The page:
Get the family and the patient ready for home visit: Prepare patients and families ♣ Explain the intent of the visit ♣ Ask the surveyor how consent is demonstrated ♣ Common questions asked of the patient: ♣ Do you know how to reach your hospice after hours? ♣ Who comes to visit you? ♣ Have you had for services, medications, equipment? ♣ Have you had a time where you were in pain and couldn’t get the hospice to respond? ♣ Do you know how to file a complaint about the hospice And Staff: ♣ Prepare staff ♣ Observe ♣ Ensure staff are providing care according to agency policies and procedures ♣ Infection control ♣ Following the Plan of Care ♣ Desensitize staff to being observed Assess staff knowledge of: ♣ Policies and procedures ♣ Medicare Conditions of Participation ♣ State hospice regulations ♣ Practice act/scope of practice ♣ Comprehension of knowledge ♣ Competency ♣ Application of knowledge ♣ Observe on home visits ♣ Review post visit documentation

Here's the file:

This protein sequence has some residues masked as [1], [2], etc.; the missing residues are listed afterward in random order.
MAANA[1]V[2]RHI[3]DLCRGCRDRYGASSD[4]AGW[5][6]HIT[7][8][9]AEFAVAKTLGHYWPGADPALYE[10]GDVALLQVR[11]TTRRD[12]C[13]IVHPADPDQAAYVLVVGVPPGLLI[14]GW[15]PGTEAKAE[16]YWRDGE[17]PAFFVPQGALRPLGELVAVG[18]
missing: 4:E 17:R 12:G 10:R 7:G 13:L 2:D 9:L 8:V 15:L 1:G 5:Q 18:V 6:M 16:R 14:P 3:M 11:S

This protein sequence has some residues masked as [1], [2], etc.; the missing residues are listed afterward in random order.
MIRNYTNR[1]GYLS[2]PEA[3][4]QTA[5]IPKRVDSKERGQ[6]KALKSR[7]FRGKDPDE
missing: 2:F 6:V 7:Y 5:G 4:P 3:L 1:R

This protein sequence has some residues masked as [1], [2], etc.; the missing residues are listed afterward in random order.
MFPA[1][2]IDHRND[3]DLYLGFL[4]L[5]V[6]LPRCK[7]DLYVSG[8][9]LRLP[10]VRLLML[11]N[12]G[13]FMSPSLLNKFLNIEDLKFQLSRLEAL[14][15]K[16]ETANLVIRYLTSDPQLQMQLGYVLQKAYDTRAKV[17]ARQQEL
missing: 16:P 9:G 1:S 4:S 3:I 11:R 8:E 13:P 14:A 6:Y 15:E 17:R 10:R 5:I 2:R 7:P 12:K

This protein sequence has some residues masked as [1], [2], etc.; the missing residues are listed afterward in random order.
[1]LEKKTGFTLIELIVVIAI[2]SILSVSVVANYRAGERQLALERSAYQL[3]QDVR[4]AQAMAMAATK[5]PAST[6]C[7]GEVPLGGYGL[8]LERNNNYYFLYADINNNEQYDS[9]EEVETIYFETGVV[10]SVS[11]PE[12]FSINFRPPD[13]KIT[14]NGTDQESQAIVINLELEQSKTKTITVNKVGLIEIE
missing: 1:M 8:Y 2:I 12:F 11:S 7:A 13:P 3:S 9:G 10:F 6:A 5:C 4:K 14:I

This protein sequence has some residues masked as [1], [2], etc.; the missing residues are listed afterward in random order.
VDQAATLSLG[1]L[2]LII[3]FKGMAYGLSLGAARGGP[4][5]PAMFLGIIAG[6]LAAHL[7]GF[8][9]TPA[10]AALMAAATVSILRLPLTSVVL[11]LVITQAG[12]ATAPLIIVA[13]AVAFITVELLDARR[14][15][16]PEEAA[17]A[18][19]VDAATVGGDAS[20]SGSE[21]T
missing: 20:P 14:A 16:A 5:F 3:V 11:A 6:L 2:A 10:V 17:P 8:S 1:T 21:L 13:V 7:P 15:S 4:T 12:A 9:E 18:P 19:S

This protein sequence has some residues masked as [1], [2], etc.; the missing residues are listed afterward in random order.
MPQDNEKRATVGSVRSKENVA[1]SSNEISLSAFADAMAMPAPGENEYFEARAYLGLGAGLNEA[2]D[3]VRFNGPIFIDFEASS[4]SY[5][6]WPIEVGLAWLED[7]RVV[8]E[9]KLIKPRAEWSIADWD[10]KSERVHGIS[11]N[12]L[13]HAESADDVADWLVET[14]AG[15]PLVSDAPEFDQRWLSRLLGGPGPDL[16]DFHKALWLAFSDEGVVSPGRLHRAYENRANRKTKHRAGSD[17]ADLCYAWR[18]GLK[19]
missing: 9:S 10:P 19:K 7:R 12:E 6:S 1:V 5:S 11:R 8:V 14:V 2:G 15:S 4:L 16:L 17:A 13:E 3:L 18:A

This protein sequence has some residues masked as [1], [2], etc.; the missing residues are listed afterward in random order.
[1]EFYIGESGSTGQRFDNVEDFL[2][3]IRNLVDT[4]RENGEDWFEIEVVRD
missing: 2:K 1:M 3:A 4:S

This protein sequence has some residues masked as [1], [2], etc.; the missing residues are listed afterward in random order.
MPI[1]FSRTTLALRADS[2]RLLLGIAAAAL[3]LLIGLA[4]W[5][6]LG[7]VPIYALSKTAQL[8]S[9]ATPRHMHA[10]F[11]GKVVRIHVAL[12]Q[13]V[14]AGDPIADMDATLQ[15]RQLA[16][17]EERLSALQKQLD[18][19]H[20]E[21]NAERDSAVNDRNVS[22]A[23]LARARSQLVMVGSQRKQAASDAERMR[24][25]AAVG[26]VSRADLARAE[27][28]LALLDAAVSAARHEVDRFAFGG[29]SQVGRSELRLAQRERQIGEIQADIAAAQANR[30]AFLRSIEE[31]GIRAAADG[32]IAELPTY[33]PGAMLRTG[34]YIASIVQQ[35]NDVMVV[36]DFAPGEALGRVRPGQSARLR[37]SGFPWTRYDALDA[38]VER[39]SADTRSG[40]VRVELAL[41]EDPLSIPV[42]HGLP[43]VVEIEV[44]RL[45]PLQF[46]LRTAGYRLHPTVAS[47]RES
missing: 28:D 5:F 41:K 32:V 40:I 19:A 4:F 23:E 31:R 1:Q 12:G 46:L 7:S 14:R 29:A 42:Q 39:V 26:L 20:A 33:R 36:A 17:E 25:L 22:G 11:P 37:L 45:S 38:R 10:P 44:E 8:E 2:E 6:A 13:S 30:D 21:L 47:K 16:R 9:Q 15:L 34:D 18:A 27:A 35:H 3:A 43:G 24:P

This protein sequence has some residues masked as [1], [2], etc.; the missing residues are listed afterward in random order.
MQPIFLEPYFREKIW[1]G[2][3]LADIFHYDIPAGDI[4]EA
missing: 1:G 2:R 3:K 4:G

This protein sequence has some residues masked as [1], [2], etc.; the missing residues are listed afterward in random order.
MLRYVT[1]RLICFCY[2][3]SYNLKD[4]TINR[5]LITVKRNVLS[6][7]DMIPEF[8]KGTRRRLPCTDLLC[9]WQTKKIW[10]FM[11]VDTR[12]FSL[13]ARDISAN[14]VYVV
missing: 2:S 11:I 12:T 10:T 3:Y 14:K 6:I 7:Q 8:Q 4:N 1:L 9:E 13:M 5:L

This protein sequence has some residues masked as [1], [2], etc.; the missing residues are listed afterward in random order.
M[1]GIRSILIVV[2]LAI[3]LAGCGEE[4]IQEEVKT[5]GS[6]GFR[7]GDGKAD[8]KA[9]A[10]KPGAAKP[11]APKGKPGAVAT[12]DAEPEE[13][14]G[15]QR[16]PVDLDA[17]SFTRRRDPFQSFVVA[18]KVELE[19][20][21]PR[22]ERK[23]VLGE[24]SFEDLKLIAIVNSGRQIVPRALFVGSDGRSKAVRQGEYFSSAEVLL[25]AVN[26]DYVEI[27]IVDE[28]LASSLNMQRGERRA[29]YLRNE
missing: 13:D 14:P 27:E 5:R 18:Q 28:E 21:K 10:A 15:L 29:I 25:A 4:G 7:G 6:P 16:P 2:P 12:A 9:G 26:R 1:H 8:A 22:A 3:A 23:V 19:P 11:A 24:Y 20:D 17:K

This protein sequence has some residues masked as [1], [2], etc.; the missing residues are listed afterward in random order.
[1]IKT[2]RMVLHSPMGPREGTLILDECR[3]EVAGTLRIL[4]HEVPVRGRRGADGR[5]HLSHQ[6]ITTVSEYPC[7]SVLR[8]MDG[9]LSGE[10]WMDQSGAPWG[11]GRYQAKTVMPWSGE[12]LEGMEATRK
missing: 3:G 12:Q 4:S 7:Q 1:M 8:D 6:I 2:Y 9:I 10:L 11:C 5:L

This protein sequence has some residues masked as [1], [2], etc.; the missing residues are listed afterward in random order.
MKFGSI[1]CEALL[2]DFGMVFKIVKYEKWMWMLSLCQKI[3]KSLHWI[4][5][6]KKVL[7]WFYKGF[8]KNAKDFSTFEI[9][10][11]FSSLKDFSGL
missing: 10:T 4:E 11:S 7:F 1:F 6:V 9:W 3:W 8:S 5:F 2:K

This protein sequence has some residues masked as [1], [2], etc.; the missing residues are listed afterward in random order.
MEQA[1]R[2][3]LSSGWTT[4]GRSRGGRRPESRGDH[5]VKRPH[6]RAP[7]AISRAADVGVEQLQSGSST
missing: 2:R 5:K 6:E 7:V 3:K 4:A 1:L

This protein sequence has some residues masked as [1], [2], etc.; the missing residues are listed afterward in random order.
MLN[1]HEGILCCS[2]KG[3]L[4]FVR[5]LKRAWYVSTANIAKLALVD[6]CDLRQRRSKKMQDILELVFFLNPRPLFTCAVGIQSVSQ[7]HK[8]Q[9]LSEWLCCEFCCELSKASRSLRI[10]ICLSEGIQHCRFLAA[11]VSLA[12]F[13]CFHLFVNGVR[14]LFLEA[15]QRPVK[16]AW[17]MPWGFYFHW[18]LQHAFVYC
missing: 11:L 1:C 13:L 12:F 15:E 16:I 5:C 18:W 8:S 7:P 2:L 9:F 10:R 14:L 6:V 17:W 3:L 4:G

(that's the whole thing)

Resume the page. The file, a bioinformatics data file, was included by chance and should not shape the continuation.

These are the top problematic deficiencies that are seen in the past six months of audits: ♣ 418.54 Initial and Comprehensive Assessment ♣ L523 Timeframe for Completion of Assessment ♣ L530 Content of Comprehensive Assessment • Drug profile/review ♣ L533 Update of Comprehensive Assessment 418.56 Interdisciplinary Group, Care Planning and Coordination of Services ♣ L538 POC specified care/services to meet the needs of the patient/family ♣ L543 Plan of care ♣ L545 Content of the plan of care ♣ L547 Detailed statement of scope and frequency of services ♣ L548 Measureable outcomes anticipated ♣ L552 Review and revise POC at least every 15 days or more if patient’s condition warrants ♣ L553 Revised plan of care includes information from updated comprehensive assessment ♣ L554 Coordination of care ♣ L555 Ensure care/service in accordance with the plan of care ♣ L557 Sharing of information 418.76 Hospice Aide Assignments and Duties ♣ L625 Written hospice aide instructions ♣ L626 Hospice aide assignment and duties ♣ L629 Hospice aide supervisory visits END.